By accident or by design
An interesting question I occasionally ask of clients I coach is this: Are you living your life by design or by accident? For many years now I’ve often repeated a story about a senior executive who came into my office asking for guidance and advice. I asked him what the problem was. His response? ‘I’m not where I want to be.’ My next question was, ‘Well, what are you aiming for?’ To which he replied, ‘Well, nothing.’ My next statement was pretty inevitable, ‘Well done then, you’ve arrived.’ The story often gets a laugh but it has a serious message. In no way do most of us aim at nothing but we tend to have days we wonder whether or not we’re working on our own best day, in a way that suits us, on projects we enjoy, with people we want to work with, with an outcome that makes a difference to us and adds value beyond simply making money, getting through the day, or paying bills.
Sometimes we confuse having goals with embracing a vision. Goals are fantastic and they give us a target to measure progress in both our personal and professional lives. We need to be careful, however, to ensure our goals are not mass-fabricated, in other words taken from a list of ‘safe’ options deemed appropriate and normal by our peers. A bigger house, a nicer car, a holiday overseas, school fees for our children, a great social event, personal health, financial security and so on. All these are wonderful and admirable goals and meet some fundamental needs – belonging, security, fun, satisfaction at achievement. But, do they always inspire us?
Living a life by design is taking those goals and adding a layer of meaningfulness to who we are, who we want to be, and how we want to live. Naturally these will change based on personal circumstances and experience. My own experience of living in a city devastated by a major earthquake, for example, hasn’t changed my desire for a beautiful home. It has certainly, however, reduced my need for one and the importance I place on bricks and mortar. Everyone is different and there is safety in wanting what others want. After all we can’t be wrong if what we want is also shared by others.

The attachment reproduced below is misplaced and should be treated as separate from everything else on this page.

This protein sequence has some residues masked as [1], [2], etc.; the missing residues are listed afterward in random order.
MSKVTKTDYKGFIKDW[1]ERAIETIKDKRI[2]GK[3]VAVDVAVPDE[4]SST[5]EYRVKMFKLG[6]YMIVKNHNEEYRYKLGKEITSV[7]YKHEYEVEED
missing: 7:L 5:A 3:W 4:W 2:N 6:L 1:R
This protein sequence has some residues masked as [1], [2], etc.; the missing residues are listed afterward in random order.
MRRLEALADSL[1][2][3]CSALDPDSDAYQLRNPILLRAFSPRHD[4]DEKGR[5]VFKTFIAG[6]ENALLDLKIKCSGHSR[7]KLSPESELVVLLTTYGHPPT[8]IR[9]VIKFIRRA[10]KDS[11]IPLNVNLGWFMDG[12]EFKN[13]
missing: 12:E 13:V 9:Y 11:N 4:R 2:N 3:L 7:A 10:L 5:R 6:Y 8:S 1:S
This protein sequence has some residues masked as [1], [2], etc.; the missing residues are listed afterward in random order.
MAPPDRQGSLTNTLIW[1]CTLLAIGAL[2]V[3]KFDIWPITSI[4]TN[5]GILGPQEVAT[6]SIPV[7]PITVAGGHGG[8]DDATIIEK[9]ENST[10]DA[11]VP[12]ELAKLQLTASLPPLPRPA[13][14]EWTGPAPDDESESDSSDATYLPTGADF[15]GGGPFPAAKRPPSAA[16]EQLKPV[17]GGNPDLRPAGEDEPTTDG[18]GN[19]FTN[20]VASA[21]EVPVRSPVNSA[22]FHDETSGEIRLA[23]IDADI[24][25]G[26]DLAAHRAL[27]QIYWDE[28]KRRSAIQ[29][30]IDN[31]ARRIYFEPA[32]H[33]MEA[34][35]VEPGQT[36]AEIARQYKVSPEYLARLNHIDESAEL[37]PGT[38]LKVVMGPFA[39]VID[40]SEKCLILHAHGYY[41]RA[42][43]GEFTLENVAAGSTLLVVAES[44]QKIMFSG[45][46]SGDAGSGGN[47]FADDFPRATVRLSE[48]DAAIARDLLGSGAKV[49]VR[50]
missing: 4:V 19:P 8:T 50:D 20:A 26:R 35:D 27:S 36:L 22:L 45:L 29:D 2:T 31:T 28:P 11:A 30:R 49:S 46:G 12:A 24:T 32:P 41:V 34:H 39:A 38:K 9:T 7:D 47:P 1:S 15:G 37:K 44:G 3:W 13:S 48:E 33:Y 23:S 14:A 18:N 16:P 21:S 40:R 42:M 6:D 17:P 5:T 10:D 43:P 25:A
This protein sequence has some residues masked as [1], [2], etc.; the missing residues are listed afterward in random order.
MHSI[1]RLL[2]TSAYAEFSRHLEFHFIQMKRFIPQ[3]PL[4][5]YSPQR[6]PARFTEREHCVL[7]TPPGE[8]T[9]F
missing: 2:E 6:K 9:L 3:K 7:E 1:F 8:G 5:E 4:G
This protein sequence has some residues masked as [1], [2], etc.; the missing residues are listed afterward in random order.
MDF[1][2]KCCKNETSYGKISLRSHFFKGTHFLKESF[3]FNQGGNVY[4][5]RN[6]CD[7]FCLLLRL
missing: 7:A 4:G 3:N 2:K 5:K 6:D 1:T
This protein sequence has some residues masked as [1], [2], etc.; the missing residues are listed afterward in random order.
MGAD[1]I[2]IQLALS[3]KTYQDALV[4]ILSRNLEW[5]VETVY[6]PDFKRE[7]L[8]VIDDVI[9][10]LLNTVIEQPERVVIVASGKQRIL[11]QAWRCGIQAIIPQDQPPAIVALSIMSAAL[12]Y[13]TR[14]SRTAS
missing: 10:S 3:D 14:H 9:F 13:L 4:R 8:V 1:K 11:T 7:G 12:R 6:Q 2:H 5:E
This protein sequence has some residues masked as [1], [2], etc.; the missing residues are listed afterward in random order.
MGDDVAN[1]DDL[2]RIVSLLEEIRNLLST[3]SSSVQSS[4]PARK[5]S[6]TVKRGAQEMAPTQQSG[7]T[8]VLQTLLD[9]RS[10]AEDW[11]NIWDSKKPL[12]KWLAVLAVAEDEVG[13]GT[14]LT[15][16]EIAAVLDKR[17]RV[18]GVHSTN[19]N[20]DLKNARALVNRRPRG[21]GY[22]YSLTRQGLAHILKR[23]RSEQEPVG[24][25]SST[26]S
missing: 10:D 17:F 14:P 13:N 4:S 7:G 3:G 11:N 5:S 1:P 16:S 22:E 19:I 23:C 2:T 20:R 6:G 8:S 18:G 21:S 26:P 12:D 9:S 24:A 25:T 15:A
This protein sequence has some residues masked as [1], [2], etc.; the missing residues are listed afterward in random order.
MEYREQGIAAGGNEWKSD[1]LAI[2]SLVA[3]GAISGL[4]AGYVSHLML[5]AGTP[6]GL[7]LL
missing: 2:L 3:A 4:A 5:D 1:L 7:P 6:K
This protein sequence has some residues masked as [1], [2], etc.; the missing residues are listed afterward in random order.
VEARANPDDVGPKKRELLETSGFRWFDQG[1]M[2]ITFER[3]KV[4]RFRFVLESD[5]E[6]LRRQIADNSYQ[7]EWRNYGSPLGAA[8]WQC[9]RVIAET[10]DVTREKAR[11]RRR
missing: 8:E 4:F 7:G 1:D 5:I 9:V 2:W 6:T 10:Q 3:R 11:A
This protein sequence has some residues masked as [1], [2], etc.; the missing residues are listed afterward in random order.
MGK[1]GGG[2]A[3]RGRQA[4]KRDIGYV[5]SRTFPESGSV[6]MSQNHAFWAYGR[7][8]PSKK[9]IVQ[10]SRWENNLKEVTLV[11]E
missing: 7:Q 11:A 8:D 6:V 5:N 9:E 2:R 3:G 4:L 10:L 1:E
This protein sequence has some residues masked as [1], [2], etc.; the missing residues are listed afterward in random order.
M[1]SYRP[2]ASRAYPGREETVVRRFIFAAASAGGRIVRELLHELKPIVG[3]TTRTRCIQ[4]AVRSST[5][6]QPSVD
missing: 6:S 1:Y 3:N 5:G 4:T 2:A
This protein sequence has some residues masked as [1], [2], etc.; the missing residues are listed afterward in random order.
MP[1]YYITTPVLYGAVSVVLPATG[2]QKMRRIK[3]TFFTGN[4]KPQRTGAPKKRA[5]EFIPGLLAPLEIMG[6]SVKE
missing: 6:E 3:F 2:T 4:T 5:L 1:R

If we want a safe life then this is a good path to follow. But if we want a good life, achieving that by following that safe path only occurs by accident and not design. Some good friends of mine are building a new house. Their perspective? Their house will not be designed as a box to contain their family, but as a vehicle to express how they live their life. They are choosing to design their project in a way that suits them. In doing so they will be different from the norm.
Without exception every individual I have spoken with, coached, and advised in this area shares a common thread. They have confused setting goals with living life, if they have goals at all. Setting goals is just one component. Do those goals resonate with who you are and what you aspire to be, do and become? Do they remain relevant to who you are, your experiences and the people important to you? Are those goals being fed by inertia and a desire to not disappoint others or somehow look good, and by simply acquiring more stuff? Don’t get me wrong, I’m as materialistic as the next person but if we define happiness as getting what we want then by definition happiness will always be elusive because we’ll always want more. The key to happiness is wanting what you have.
What do you want to have? Time, possessions, skills, knowledge, understanding, people, experiences? Are you living your life by your design or by someone else’s? Surely you owe it to yourself and those you love and share life with to sit down and think. And if you’re not living your life in a way you choose to design it perhaps it’s time to do something about it. The first step is giving yourself permission to do so.